UPDATE: Penny was placed on the 15-day disabled list with a strained left lat muscle, according to Matthew Leach of MLB.com.
He received an anti-inflammatory shot in the area of the injury this morning and hopes to resume throwing in about a week.
“Right now we think it’ll be a minimal stay on the 15-day,” Mozeliak
said on Saturday morning. “That’s what we’re hopeful of.”
The team recalled right-hander P.J. Walters from Triple-A Memphis to take his place on the roster.
10:21 AM: Brad Penny slugged his first career grand slam on Friday night, off Joel Pineiro no less, but was forced to leave the game after just three innings due to a strained muscle in the right side of his back. He told Derrick Goold of the St. Louis Post-Dispatch that he felt a twinge in the muscle after his last start, but did not disclose the injury to the team.
“I don’t think (Tony La Russa and Dave Duncan) were aware of it,” Penny
said. “It was something I was trying to deal with between starts. If it
was my shoulder, I’d be a lot more worried. … I could feel it when I
reached back for something. I was hoping there wouldn’t be a problem.
But there was something.”
I’m not going to act like this is a problem exclusive to the Cardinals, but Joe Strauss of the St. Louis Post-Dispatch wrote the following on his Twitter feed:
Strong sense Penny isn’t the only player not
disclosing condition to med/training staff. Either that, or club is
playing loose with truth.
If you recall, this isn’t the first time this season that a Cardinals
player has failed to disclose an injury to the team. Felipe Lopez didn’t tell the team about the discomfort in his elbow until
after he threw 21 pitches in the 20-inning marathon game against the
Mets on April 17. He just returned from the disabled list on Monday.
Penny is slated to undergo an MRI on Saturday to determine whether he will require a trip to the disabled list.
Former Tigers infielder Casey McGehee has reportedly signed a one-year deal with the Yomiuri Giants of Nippon Professional Baseball, according to FOX Sports’ Ken Rosenthal.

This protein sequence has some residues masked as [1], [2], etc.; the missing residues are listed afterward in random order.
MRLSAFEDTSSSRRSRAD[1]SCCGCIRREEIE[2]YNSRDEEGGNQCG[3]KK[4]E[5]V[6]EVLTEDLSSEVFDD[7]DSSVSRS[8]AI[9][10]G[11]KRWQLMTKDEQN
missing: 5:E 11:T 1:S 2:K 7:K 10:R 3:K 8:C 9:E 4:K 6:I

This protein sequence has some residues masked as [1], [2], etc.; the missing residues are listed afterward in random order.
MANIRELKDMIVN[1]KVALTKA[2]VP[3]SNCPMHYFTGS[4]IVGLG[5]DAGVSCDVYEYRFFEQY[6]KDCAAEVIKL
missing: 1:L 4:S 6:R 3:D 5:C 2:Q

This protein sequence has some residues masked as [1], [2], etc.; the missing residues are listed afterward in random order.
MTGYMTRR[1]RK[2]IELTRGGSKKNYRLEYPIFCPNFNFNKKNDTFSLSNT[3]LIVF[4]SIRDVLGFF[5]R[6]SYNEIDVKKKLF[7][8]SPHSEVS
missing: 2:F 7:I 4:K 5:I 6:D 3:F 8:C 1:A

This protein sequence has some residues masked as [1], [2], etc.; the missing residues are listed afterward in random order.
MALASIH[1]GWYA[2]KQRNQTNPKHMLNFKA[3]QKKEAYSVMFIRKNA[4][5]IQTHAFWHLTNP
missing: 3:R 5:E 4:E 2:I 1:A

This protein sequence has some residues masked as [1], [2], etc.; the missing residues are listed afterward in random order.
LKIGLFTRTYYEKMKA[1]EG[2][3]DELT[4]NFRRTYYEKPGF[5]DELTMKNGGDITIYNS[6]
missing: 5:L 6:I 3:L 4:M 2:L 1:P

It’s the fourth move the corner infielder has made in the last two seasons after seeing short-term stints with the Marlins, Giants and Tigers. He signed a minor league deal with the Tigers prior to the 2016 season, providing the club with some infield depth behind 24-year-old Nick Castellanos. When Castellanos hit the disabled list in August with a broken hand, McGehee was recalled from Triple-A Toledo for a 30-game stint and slashed .228/.260/.239 with one extra-base hit in 96 PA. His career batting line (.258/.317/.384 over eight seasons) isn’t too shabby, but his age and a long history of knee injuries puts a damper on his potential.
McGehee last appeared in the NPB circuit in 2013, when he signed a one-year, $1.5 million deal with the Tohoku Rakuten Golden Eagles. He spent the bulk of his season at the hot corner, batting an impressive .292/.396/.515 with 28 homers in 590 PA and appearing in the Eagles’ first and only championship run to date.
The deal comes with a club option for 2018, Rosenthal reports, though no figure has been specified.
Free agent left-hander Rich Hill is rumored to be entertaining a three-year, $40+ million offer from the Dodgers, reports Peter Gammons. The Boston Globe’s Nick Cafardo corroborated the report, adding that Hill could receive somewhere between $46 and $48 million from his former team.
Hill, 36, pitched to a 2.12 ERA and 3.91 FIP in back-to-back stints with the Athletics and Dodgers in 2016. While a chronic case of blisters on his pitching hand limited the frequency of his starts, he still figures to be one of the most productive and noteworthy starting pitchers on the market this winter.
The Orioles, Yankees, Red Sox, Rangers and Astros have all been mentioned as potential suitors for the left-hander’s services, though Orioles’ GM Dan Duquette said the club has yet to make a play for Hill and ESPN’s Jim Bowden pointed out that the Red Sox are less involved in trade talks than other interested parties.